Bipolar

June 2017


Definition


Bipolar disorder, formerly called manic-depressive illness, manifests itself by a chronic disorder of alternating mood phases, between euphoric phases, which are sometimes delirious, and phases of depression. This is a psychiatric disorder characterized by large fluctuations in mood. Pushed to extreme limits, the mood swings can produce delusions and hallucinations or even dangerous behavior sometimes requiring detention of the patient. The World Health Organization classifies bipolar disorder among the 10 most disabling diseases.

Symptoms


The symptoms of bipolar disorder are those of depression and of manic episodes. They occurr intermittently:
  • The symptoms of the depressive phase are:

o sadness, despair;
o lack of desire, loss of vital energy;
o mental slowing and motor;
o loss of interest and motivation;
o pessimism, guilt;
o withdrawal;
o risk of suicide.
  • Those in the manic phase are:

o euphoria, exaltation of mood;
o hyperactivity, mania never stopping;
o overflowing optimism, sense of omnipotence;
o disinhibition, familiarity;
o acceleration of psychic behavior;
o delirium;
o risk of endangerment.

Diagnosis


Bipolar disorders are diagnosed through a survey in which the doctor measures the duration of exaltation phases and phases of depression. He will also take into account family history and the environment in which the patient lives. The questioning becomes very informative as bipolar people are rarely aware of their condition.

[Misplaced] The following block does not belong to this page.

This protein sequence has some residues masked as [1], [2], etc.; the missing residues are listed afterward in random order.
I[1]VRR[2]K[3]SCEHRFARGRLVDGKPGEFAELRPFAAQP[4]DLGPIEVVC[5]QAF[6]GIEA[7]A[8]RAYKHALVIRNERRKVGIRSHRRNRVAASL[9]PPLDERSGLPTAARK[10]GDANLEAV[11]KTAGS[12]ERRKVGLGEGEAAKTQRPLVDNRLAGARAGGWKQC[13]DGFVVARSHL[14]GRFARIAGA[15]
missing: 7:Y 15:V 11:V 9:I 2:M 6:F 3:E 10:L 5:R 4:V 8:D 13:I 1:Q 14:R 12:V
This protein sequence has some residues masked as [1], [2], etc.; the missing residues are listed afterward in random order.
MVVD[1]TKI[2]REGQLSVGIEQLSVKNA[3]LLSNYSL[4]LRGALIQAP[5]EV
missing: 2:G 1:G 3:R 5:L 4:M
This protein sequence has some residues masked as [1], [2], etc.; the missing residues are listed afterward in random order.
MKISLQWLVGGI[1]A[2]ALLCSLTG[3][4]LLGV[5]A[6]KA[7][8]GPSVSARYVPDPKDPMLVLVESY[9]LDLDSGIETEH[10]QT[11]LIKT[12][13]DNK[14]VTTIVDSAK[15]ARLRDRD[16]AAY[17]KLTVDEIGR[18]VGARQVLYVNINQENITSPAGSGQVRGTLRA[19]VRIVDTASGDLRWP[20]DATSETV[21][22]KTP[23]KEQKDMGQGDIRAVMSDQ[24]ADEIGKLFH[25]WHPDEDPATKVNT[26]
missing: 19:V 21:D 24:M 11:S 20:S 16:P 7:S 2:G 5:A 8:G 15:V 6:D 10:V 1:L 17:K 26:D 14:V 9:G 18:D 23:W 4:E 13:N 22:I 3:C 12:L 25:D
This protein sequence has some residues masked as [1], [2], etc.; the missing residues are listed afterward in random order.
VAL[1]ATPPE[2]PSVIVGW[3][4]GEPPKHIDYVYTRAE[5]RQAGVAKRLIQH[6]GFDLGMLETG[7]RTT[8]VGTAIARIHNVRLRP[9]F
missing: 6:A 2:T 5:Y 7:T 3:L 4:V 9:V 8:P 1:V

Treatment


Once diagnosed, treatment is usually necessary for life. The molecules most commonly used are lithium, neuroleptics and anti-epileptic drugs. Psychotherapy accompanies drug therapy to help manage the symptoms of the disease and educate the patient on his illness. One-time events must be treated equally, depressive episodes by antidepressants, manic episodes with increased doses of lithium salts.

Prevention


Bipolar disorder cannot be anticipated. Nevertheless, it is possible to limit the acute episodes that occur. The patient should have a good healthy lifestyle, with regular work hours, avoiding stress, toxic abuse such as alcohol, cannabis and hard drugs. He should be well educated about his illness and treatment options. The environment he operates in also holds an important role.

Related

Original article published by . Translated by Jeff. Latest update on June 10, 2013 at 06:30 AM by Jeff.
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